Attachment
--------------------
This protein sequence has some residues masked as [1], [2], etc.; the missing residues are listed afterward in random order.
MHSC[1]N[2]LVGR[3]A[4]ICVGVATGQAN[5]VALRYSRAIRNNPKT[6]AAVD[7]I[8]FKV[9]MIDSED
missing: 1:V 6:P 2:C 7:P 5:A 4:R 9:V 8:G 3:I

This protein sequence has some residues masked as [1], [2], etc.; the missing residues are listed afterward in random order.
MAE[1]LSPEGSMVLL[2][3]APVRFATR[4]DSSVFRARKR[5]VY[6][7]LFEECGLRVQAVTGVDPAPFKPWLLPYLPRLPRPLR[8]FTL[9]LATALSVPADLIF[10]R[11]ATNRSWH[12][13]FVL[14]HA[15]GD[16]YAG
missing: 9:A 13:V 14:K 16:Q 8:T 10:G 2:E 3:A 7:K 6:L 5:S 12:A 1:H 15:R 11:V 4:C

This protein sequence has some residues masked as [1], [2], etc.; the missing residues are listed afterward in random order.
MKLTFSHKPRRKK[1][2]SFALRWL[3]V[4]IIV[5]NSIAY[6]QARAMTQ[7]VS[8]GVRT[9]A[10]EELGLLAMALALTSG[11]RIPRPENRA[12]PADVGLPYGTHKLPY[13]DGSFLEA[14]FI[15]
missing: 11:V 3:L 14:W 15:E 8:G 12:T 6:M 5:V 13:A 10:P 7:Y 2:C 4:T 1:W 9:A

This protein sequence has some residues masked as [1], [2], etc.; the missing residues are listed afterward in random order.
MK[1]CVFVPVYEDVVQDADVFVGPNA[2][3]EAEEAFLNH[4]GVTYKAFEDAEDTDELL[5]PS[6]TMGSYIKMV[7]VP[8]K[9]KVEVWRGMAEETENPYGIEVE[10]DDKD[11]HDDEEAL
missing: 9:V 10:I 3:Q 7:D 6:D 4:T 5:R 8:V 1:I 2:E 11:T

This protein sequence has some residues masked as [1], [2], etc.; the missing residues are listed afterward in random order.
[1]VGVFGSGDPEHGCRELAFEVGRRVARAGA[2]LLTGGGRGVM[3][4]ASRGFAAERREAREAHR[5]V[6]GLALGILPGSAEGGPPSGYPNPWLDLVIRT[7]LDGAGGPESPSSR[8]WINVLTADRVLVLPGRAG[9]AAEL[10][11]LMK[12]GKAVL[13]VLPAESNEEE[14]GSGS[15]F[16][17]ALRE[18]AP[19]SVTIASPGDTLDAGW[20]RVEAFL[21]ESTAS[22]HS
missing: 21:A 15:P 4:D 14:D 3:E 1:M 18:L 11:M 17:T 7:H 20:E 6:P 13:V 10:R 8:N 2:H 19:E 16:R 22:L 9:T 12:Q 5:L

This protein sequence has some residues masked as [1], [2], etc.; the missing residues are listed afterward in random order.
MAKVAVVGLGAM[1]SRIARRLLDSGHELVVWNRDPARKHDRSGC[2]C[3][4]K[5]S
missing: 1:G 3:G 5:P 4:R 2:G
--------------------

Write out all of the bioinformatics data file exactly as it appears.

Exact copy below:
This protein sequence has some residues masked as [1], [2], etc.; the missing residues are listed afterward in random order.
MHSC[1]N[2]LVGR[3]A[4]ICVGVATGQAN[5]VALRYSRAIRNNPKT[6]AAVD[7]I[8]FKV[9]MIDSED
missing: 1:V 6:P 2:C 7:P 5:A 4:R 9:V 8:G 3:I

This protein sequence has some residues masked as [1], [2], etc.; the missing residues are listed afterward in random order.
MAE[1]LSPEGSMVLL[2][3]APVRFATR[4]DSSVFRARKR[5]VY[6][7]LFEECGLRVQAVTGVDPAPFKPWLLPYLPRLPRPLR[8]FTL[9]LATALSVPADLIF[10]R[11]ATNRSWH[12][13]FVL[14]HA[15]GD[16]YAG
missing: 9:A 13:V 14:K 16:Q 8:T 10:G 2:E 3:A 7:K 6:L 5:S 12:A 1:H 15:R 11:V 4:C

This protein sequence has some residues masked as [1], [2], etc.; the missing residues are listed afterward in random order.
MKLTFSHKPRRKK[1][2]SFALRWL[3]V[4]IIV[5]NSIAY[6]QARAMTQ[7]VS[8]GVRT[9]A[10]EELGLLAMALALTSG[11]RIPRPENRA[12]PADVGLPYGTHKLPY[13]DGSFLEA[14]FI[15]
missing: 11:V 3:L 14:W 15:E 8:G 12:T 6:M 5:V 13:A 10:P 7:Y 2:C 4:T 1:W 9:A

This protein sequence has some residues masked as [1], [2], etc.; the missing residues are listed afterward in random order.
MK[1]CVFVPVYEDVVQDADVFVGPNA[2][3]EAEEAFLNH[4]GVTYKAFEDAEDTDELL[5]PS[6]TMGSYIKMV[7]VP[8]K[9]KVEVWRGMAEETENPYGIEVE[10]DDKD[11]HDDEEAL
missing: 9:V 10:I 3:Q 7:D 6:D 4:T 5:R 8:V 1:I 2:E 11:T

This protein sequence has some residues masked as [1], [2], etc.; the missing residues are listed afterward in random order.
[1]VGVFGSGDPEHGCRELAFEVGRRVARAGA[2]LLTGGGRGVM[3][4]ASRGFAAERREAREAHR[5]V[6]GLALGILPGSAEGGPPSGYPNPWLDLVIRT[7]LDGAGGPESPSSR[8]WINVLTADRVLVLPGRAG[9]AAEL[10][11]LMK[12]GKAVL[13]VLPAESNEEE[14]GSGS[15]F[16][17]ALRE[18]AP[19]SVTIASPGDTLDAGW[20]RVEAFL[21]ESTAS[22]HS
missing: 21:A 15:P 4:D 14:D 3:E 1:M 18:L 11:M 17:T 7:H 20:E 6:P 13:V 10:R 8:N 2:H 19:E 16:R 22:L 9:T 12:Q 5:L

This protein sequence has some residues masked as [1], [2], etc.; the missing residues are listed afterward in random order.
MAKVAVVGLGAM[1]SRIARRLLDSGHELVVWNRDPARKHDRSGC[2]C[3][4]K[5]S
missing: 1:G 3:G 5:P 4:R 2:G